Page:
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Denis Gobo

SQL Teaser: @@ROWCOUNT

Without running this what do you think will be printed?

SET ROWCOUNT 0
DECLARE
@ int
SET
@ =6
IF @@ROWCOUNT = 1
    PRINT 'yes'
ELSE
    PRINT 'no'
PRINT @@rowcount

Published Thursday, May 8, 2008 11:50 AM by Denis Gobo
Filed under:

Comments

 

Saggi Neumann said:

Hey Denis,

If a variable can go unnamed (never tried that), you'd print "yes" (@@rowcount after set is 1), and the next @@rowcount would be 0 because print doesn't change @@rowcount value, and @@rowcount is zeroed out every time its fetched...

going to check it now... :)

May 8, 2008 1:16 PM
 

Nick said:

I didn't notice the unnamed variable, just converted it to 'some variable' in my head as I read. Otherwise @@ROWCOUNT behaved as expected. Very interesting.

May 8, 2008 11:32 PM
 

Hugo Kornelis said:

Saggi: The reason the second PRINT prints 0 is not that @@ROWCOUNT is zeroed out after being queried (it's not - try the snippet below), but because the PRINT statement executed inside the IF sets @@ROWCOUNT to 0. All PRINT statements set @@ROWCOUNT to 0.

SELECT '1 row';

SELECT @@ROWCOUNT, @@ROWCOUNT;

PRINT 'Set rowcount to zero';

SELECT @@ROWCOUNT, @@ROWCOUNT;

May 9, 2008 3:02 AM
 

Denis Gobo said:

BTW, RAISERROR works the same

SET ROWCOUNT 0

DECLARE @ int

SET @ =6

IF @@ROWCOUNT = 1

   RAISERROR ('Yes', 10,1) WITH NOWAIT;

ELSE

   RAISERROR ('No', 10,1) WITH NOWAIT;

PRINT @@rowcount

GO

May 9, 2008 11:13 AM
 

Saggi Neumann said:

Hugo - How can you be sure that the print statement sets the @@Rowcount to zero? (Unless it's mentioned somewhere in BOL or by the person who wrote it... :-) )

I'm not sure that your example proves your point, because we also use SELECT @@rowcount, @@error and if this SELECT works well, it doesn't reset @@error.

Also, this code shows that either the IF resets the @@rowcount to 0 (like print), or that it's reset after it's read...

SET ROWCOUNT 0

DECLARE @ int

SET @ =6

IF @@ROWCOUNT = 1

  select @@ROWCOUNT --result is 0

ELSE

  select @@ROWCOUNT

PRINT @@rowcount --result is 1

May 9, 2008 11:30 AM
 

Denis Gobo said:

SET ROWCOUNT 0

DECLARE @ int

SET @ =6

IF @@ROWCOUNT = 1

select @@ROWCOUNT --result is 0

GO

SET ROWCOUNT 0

DECLARE @ int

SET @ =6

select @@ROWCOUNT --result is 1

GO

SET ROWCOUNT 0

DECLARE @ int

SET @ =6

PRINT 'a'

select @@ROWCOUNT --result is 0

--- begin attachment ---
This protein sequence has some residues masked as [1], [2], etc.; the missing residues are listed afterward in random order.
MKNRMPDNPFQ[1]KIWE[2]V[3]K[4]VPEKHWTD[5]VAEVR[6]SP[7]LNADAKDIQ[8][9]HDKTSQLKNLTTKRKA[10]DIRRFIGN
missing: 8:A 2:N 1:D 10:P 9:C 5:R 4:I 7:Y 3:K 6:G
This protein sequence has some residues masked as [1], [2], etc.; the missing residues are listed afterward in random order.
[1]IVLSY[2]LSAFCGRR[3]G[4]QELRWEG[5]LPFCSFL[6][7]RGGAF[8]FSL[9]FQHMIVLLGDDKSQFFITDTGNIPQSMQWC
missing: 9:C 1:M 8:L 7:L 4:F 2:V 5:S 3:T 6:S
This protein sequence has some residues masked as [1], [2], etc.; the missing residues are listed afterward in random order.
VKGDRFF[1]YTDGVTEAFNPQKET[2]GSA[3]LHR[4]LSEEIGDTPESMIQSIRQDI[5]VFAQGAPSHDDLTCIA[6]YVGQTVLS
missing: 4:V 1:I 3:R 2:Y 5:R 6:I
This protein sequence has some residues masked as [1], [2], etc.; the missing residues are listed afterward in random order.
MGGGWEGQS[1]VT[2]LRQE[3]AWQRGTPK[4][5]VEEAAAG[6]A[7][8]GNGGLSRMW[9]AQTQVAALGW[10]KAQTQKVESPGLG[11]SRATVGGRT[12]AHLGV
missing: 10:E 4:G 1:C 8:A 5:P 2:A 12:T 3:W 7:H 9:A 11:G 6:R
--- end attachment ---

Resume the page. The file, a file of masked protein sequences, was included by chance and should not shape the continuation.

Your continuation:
GO

May 9, 2008 12:18 PM
 

Denis Gobo said:

BTW, If anyone is interested how I come up with most of the teasers, it is when answering questions.

For example this teaser I got from this question

http://www.tek-tips.com/viewthread.cfm?qid=1472002&page=1

as you can see I had to spoon feed the answer to this person because the person either had no clue or was to lazy to type/try stuff out

May 9, 2008 2:25 PM
 

Saggi Neumann said:

Denis - that'll do... :) It also means that IF sets @@rowcount to zero as well.

The moral of the story is: You shouldn't use @@rowcount directly, because it won't have the same value next time you try to retrieve it. You'd rather immediately put the value in a variable (set @rowcount = @@rowcount) and use the variable. The same goes for @@error.

May 10, 2008 1:54 AM
 

Michael Zilberstein said:

Hello Saggi,

You can use @@ROWCOUNT (as well as @@ERROR) only immidiately after the statement you want to check error status or rowcount for. Every new statement resets both of those counters. One of the widespread errors is:

DECLARE @RowsAffected INT, @ErrorStatus INT

UPDATE sometable

SET @RowsAffected = @@ROWCOUNT

SET @ErrorStatus = @@ERROR

In this case @@ERROR will always be zero because it actually refers to SET @RowsAffected = @@ROWCOUNT statement and not to UPDATE.

May 12, 2008 12:39 PM
 

Denis Gobo said:

That is right the 'correct' way would be

SELECT @RowsAffected = @@ROWCOUNT, @ErrorStatus = @@ERROR

May 12, 2008 12:41 PM
 

AlexB said:

SET ROWCOUNT 0

DECLARE @a int

SET @a =6

IF @@ROWCOUNT = 1

   PRINT @@ROWCOUNT -- result is 0

ELSE

   PRINT 'no'

PRINT @@rowcount

May 14, 2008 9:53 AM
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About Denis Gobo

I was born in Croatia in 1970, when I was one I moved to Amsterdam (and yes Ajax is THE team in Holland) and finally in 1993 I came to the US. I have lived in New York City for a bunch of years and currently live in Princeton, New Jersey with my wife and 3 kids. I work for Dow Jones as a Database architect in the indexes department, one drawback: since our data goes back all the way to May 1896 I cannot use smalldates ;-( I have been working with SQL server since version 6.5 and compared to all the other bloggers here I am a n00b. Some of you might know me from http://sqlservercode.blogspot.com/ or even from some of the newsgroups where I go by the name Denis the SQL Menace If you are a Tek-Tips user then you might know me by the name SQLDenis, I am one of the guys answering SQL Questions in the SQL Programming forum.

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